An anti-smoking group that's been working behind the scenes since fall is about to go public -- and ratcheting up the pressure on the city to ban smoking in all public places.
The group of about 70 people calls itself Clean Air Lawrence, and it has declared war on secondhand tobacco smoke.
"We're getting into a fairly active time," said Robert Campbell, chairman of the group. "One of the key things we're trying to do is get rid of smoke in the workplaces."
The coalition is beginning its public campaign as a task force, after nearly a year of discussion on the issue, readies a report to the Lawrence City Commission. It's a fight that pits bar and restaurant owners and patrons against health and clean-air advocates. And it's one that's being played out increasingly across the state and nation.
Last year, the city of Salina approved an ordinance banning smoking in restaurants between 5 a.m. and 9 p.m. daily. The ban was endorsed in November when it was placed before Salina voters.
Last week, city commissioners in Hays reached a deal on an ordinance that would restrict smoking in restaurants, retail stores and bowling alleys.
Push for a ban
During the next few months, members of Clean Air Lawrence will join the fray here. They will first push for a ban, then monitor drafting of a city ordinance. They also will work to educate the public about the dangers of secondhand smoke.
A workplace smoking ban essentially would mean a ban in bars and restaurants -- they are workplaces, after all, Campbell said. And Clean Air Lawrence believes the ban shouldn't make exceptions for establishments that have designated smoking areas.
"From everything I've read, a door or a wall between the two areas doesn't make any difference" as far as secondhand smoke is concerned, Campbell said.
Clean Air Lawrence consists of people from all walks of life, including many in the medical profession, said Carrie Pohl, one of its members.
"We kind of came together as a lot of concerned citizens on the health of employees and patrons visiting public places where they were exposed to secondhand smoke," Pohl said.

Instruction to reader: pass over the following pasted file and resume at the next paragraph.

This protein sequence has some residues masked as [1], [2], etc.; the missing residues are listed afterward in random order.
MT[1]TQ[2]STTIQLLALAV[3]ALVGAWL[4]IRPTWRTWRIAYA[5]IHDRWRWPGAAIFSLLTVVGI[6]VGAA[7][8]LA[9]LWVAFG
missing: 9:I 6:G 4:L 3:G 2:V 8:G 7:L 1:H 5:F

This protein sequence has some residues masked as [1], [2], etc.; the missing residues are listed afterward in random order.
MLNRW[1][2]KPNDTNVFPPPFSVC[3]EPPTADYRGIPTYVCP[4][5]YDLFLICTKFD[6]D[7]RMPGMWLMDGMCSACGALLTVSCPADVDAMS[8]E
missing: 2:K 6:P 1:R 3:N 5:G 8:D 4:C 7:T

The group first met in October. It is going public now because the time is nearing for commissioners to begin reviewing a possible smoking ban.
In April 2003, Mayor David Dunfield appointed a task force to study the issue. The task force consists of health professionals and people in business, including bar owners. It plans to meet with commissioners March 31 to discuss a wide range of options and their social, health and economic ramifications.
A few days earlier, at 7 p.m. March 25, Clean Air Lawrence will have its own public forum on secondhand smoke. The session will be in the auditorium at Lawrence Memorial Hospital and include discussions on possible ordinances.
|Clean Air Lawrence, a coalition of people opposed to smoking in public places, will conduct a public forum on the issue at 7 p.m. March 25, in the auditorium at Lawrence Memorial Hospital.The coalition will gather for its monthly meeting at 9 a.m. Thursday in meeting room E at the hospital. The meeting is open to the public.|
Ban not popular
Talk of banning smoking in bars doesn't sit well with many people who one afternoon last week were at Cross Town Tavern, 1910 Haskell Ave. Bartender Chris Kaplan used to live near Sacramento, Calif., where there is a statewide smoking ban in buildings open to the public. She remembers one bar that intentionally violated the law -- even though it was paying daily $100 fines to do so.
"Why put a law on the books that's going to be broken?" Kaplan asked. "We were using law enforcement resources to monitor smoking when people were being raped and murdered."
And a ban wouldn't keep Cross Town patron John Bingston, 53, Lawrence, from smoking, he said.
|Members of Lawrence Mayor David Dunfield's Task Force on Smoking:¢ David Kingsley, of GRI Research.¢ Peach Madl, owner of The Sandbar.¢ Chuck Magerl, owner of Free State Brewery.¢ Scott Hazelitt, GLPM Architects.¢ Dave Hiebert, Lawrence arts benefactor.¢ Judy Keller, executive director, American Lung Association of Kansas.¢ Ron Weiner, allergist.¢ John Hiebert, physician.|
"They can ban smoking all they want and I'll just keep right on smoking," he said.
"Next they'll be telling us what color of toilet paper to use," said Glenn Haderman, 55, Lawrence.
Eric Green doesn't smoke but doesn't think it's good to ban smoking, either. He protests any governmental intrusion into people's preferences.
"That's what's wrong with this damn town," he said.
Commissioners know they will be in a pressure cooker when decision time arrives, Dunfield said.
"Obviously there are a lot of emotions and a lot of opinions out there from different viewpoints," he said.